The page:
found in Mazda 6 and RX-8 - but not in most compact cars. Unique
safety-inspired options that further elevate the Mazda 3 above other cars in
its segment are the optional side and side-curtain airbags - these side
airbags are available on all models.
Like every Mazda model, the
Mazda 3 comes with a four-year roadside assistance program. With a call to
a toll-free number, Mazda 3 owners can access roadside assistance 24 hours a
day, 365 days a year throughout the United States and Canada. For all 2005
Mazda vehicles, the company will provide a free loaner car in the event a
warrantable condition requires the use of alternative transportation.
The 2005 Mazda 3 is covered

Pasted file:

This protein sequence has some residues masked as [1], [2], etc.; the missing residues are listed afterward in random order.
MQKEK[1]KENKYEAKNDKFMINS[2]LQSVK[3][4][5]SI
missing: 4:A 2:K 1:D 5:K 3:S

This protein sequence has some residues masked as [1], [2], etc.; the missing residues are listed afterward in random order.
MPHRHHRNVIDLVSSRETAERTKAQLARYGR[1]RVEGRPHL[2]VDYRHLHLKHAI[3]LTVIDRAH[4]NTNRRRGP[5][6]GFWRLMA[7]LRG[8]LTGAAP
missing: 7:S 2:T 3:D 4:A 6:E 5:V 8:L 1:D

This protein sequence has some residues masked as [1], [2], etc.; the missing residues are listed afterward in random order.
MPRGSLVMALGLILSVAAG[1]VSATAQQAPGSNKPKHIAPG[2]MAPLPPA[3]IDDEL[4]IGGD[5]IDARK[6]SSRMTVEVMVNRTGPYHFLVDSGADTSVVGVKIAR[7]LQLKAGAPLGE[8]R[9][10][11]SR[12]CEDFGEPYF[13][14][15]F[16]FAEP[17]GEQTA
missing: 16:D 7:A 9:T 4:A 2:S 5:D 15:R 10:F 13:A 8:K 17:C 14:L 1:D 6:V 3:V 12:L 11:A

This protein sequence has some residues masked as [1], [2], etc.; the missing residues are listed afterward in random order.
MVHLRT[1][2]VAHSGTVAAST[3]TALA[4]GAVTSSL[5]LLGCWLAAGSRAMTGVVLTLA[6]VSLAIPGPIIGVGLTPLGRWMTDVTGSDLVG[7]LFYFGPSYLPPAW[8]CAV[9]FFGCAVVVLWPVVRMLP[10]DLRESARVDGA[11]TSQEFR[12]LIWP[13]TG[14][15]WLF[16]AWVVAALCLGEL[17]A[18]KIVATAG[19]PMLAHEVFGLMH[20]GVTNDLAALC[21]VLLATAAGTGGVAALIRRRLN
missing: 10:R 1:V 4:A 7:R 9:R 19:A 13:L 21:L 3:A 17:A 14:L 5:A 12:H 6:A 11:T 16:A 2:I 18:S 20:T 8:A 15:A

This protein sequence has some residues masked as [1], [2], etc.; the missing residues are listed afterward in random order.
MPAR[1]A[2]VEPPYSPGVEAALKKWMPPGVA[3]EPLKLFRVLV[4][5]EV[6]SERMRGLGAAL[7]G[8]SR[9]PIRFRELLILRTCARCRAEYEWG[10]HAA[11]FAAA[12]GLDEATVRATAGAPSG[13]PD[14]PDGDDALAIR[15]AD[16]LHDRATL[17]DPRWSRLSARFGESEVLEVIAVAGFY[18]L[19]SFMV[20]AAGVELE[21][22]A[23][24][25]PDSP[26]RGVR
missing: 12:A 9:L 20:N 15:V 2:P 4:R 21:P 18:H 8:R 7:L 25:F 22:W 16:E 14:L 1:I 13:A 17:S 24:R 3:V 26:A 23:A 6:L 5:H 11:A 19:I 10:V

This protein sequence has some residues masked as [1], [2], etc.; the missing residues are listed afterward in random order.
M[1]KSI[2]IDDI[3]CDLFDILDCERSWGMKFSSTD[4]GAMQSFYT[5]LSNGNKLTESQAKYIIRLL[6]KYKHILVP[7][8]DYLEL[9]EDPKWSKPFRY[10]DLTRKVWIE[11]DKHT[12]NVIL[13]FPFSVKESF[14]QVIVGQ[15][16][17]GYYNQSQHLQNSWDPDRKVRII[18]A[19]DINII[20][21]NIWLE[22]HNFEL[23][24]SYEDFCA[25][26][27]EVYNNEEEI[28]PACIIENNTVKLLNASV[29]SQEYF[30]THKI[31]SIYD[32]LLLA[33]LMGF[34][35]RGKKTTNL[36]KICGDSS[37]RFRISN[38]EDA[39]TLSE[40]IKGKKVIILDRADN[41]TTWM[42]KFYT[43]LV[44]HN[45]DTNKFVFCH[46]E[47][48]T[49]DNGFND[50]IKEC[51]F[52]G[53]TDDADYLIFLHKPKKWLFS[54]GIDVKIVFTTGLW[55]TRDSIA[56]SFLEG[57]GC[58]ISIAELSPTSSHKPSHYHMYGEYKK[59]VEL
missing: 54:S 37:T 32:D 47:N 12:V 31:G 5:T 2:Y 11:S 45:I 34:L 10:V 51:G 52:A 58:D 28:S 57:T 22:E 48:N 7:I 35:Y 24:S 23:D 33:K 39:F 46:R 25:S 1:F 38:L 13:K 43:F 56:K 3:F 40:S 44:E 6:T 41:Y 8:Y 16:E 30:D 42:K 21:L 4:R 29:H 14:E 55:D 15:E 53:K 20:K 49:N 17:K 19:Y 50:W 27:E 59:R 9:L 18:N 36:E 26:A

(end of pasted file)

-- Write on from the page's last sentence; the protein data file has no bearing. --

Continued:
by a comprehensive four-year/50,000-mile warranty that covers every part on
the vehicle except those subject to normal wear. In addition, the Mazda 3
is covered by a five-year/unlimited-mileage corrosion warranty.
The Mazda 3 S model tested here starts off at a MSRP of $16,615.
Options added to our tester are the four speed automatic transmission for
$900. The ABS package is added for $800 adding with it electronic
brakeforce distribution. A moonroof and a 6-disc CD changer is $890. The
sport package with large 17”inch wheels is $490 more, a great price.
Considering the hit that the
3 has become in its segment, the car is truly a lot for the money. Add the
many high end options available and the Mazda 3 becomes a car that is hard
to match. BMW like handling for about $12,000 less is a great bargain.
Building better cars like this will make all drivers on the road better at
driving. Stiff competition from the newly released Jetta will surely make
for a even better segment in the future. And we can be sure that Mazda will
continue to provide fun-to-drive vehicles that keep wowing all of us.